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About Bowling Green Bay
Bowling Green Bay National Park covers 57,900 ha of coastal and mountainous country. The habitats range from mangroves at sea level to rainforests on the mountain tops.
The national park includes a wetland that has gained international recognition as a significant habitat for waterfowl, and has been listed under the Ramsar Convention. In the summer months at least 30 different species of birds migrate to the park from various parts of the world.
Within the park, Mount Elliot reaches a height of 1210 m, jutting out of the surrounding coastal plain and dominating the landscape.
Read more information about the natural environment of Bowling Green Bay National Park.
- Do not take glass bottles or containers in or near Alligator Creek.
- Everything in the park is protected. Please leave everything as you found it.
- Lighting of fires is prohibited. Bring a fuel or gas stove for cooking.
- Domestic animals are not permitted in the national park.
- Rubbish bins are not provided. Do not bury rubbish—take it with you when you leave.
- Where no toilets are available bury human waste and toilet paper at least 15 cm deep and 100 m from camp sites, tracks and watercourses to guard against pollution and the spread of disease.
- Take care when driving on sand as it can be difficult and dangerous—all road rules apply.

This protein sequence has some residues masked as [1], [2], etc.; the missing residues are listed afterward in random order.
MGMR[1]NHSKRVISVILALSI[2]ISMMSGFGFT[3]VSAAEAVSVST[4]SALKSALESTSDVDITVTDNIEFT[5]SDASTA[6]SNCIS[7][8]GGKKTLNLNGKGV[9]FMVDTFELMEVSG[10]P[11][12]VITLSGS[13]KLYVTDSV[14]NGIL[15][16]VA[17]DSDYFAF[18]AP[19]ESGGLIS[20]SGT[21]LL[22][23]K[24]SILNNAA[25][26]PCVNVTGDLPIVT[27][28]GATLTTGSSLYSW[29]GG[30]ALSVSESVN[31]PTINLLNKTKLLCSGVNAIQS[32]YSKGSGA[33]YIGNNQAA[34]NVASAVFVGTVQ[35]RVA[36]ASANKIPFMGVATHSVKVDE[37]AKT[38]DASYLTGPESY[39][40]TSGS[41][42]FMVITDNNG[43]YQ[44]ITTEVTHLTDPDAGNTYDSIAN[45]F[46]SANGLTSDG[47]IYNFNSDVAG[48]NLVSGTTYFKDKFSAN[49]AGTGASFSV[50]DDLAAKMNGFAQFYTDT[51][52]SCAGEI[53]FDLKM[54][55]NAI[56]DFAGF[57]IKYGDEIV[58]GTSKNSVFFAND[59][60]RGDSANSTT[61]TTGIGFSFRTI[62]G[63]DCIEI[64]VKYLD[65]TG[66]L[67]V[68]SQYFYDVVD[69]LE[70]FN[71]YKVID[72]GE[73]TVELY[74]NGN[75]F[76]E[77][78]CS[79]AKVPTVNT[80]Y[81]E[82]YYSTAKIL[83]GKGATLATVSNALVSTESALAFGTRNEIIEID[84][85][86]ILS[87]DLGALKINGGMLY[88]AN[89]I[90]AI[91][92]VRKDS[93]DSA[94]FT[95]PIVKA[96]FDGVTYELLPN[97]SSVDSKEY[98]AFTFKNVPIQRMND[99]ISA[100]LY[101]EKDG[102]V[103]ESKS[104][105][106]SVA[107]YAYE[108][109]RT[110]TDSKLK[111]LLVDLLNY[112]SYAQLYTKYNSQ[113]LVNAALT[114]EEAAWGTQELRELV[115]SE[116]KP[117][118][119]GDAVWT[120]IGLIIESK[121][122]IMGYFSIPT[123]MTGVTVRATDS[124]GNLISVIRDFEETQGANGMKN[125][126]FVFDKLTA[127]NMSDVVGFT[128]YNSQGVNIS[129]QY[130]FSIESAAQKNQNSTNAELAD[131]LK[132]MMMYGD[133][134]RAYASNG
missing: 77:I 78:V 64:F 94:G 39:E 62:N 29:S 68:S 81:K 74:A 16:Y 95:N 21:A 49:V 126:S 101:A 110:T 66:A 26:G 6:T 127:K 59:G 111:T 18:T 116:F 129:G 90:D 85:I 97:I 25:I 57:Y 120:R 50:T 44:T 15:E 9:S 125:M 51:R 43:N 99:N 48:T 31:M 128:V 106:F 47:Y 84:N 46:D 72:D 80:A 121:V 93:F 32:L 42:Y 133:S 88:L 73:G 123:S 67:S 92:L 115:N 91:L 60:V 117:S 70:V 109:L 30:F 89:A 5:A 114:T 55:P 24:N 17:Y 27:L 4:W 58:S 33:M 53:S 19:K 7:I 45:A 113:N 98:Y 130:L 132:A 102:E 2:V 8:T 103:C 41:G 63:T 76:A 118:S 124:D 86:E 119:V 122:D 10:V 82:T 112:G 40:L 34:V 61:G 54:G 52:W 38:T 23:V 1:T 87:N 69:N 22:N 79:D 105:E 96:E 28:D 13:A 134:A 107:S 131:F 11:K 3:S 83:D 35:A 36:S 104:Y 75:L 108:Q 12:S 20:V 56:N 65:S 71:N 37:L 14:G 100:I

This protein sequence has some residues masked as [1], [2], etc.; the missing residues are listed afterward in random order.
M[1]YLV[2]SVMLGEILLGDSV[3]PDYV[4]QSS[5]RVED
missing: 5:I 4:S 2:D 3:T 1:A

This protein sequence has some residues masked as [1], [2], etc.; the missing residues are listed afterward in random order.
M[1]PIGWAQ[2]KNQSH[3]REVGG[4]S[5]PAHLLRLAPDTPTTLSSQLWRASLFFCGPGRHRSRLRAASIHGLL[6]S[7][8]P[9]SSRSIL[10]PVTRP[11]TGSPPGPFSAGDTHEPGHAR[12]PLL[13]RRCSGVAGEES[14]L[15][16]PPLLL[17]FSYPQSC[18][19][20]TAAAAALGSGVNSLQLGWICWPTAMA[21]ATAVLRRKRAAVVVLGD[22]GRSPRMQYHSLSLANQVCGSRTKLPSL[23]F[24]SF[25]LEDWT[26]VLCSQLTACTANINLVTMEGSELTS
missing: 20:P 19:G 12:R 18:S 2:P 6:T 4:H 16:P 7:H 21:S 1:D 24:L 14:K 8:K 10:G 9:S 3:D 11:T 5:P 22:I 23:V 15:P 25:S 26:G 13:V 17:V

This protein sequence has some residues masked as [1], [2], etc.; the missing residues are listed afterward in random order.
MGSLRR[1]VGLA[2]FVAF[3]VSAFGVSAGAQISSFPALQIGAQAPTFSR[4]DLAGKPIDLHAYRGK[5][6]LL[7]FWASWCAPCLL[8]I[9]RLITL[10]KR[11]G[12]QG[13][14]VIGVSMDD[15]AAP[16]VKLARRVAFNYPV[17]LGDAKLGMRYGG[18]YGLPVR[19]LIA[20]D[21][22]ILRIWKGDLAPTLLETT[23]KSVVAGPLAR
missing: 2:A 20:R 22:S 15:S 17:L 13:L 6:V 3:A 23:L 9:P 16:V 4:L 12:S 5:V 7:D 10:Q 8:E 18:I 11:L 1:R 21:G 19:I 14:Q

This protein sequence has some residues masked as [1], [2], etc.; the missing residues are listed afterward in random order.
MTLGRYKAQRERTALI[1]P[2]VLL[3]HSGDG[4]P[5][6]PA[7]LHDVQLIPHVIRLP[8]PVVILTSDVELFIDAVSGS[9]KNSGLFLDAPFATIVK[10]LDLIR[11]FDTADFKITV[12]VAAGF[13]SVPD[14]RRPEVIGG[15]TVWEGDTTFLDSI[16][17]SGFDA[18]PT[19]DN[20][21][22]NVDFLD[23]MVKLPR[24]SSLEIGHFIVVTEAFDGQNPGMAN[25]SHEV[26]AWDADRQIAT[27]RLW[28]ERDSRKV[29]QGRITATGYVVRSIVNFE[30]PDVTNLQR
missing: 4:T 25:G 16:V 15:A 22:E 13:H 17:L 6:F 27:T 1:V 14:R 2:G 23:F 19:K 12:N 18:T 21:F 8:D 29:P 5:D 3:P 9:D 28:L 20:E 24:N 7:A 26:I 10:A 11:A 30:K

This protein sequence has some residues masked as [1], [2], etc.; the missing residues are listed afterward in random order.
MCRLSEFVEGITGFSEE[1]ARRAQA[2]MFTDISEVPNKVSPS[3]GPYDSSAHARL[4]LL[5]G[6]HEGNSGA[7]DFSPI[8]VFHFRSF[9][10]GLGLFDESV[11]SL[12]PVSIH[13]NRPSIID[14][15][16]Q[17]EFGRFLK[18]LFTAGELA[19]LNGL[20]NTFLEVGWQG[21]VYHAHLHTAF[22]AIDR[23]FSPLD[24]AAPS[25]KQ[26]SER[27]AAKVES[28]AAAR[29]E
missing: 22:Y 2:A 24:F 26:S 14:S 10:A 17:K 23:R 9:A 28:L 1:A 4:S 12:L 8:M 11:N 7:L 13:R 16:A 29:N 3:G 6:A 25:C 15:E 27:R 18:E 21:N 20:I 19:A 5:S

- Protect sea turtles and dugongs—these animals feed among the seagrass surrounding the shores of Cape Cleveland. If you are boating in the area, please go slowly to avoid a collision with these animals. Propeller injuries can be fatal to these animals.
See the guidelines on caring for parks for more information about protecting our environment and heritage in parks.
Queensland Parks and Wildlife Service (QPWS) aims to preserve Bowling Green Bay National Park's unique beauty and values. Please help by following park guidelines and regulations.
A portion of Mount Elliot was gazetted as national park in 1940 and the Alligator Creek area was added in 1967. Other areas including Cape Cleveland and Cape Bowling Green followed in recent years.
The Bowling Green Bay wetland area has international recognition as a significant habitat for waterfowl, and was listed under the Ramsar Convention in 1993.
- Read more about wetlands.
The national park will be managed in accordance with the Bowling Green Bay National Park Management Plan .
For tourism information for all regions in Queensland see Queensland Holidays.
The natural, cultural and historical significance of Bowling Green Bay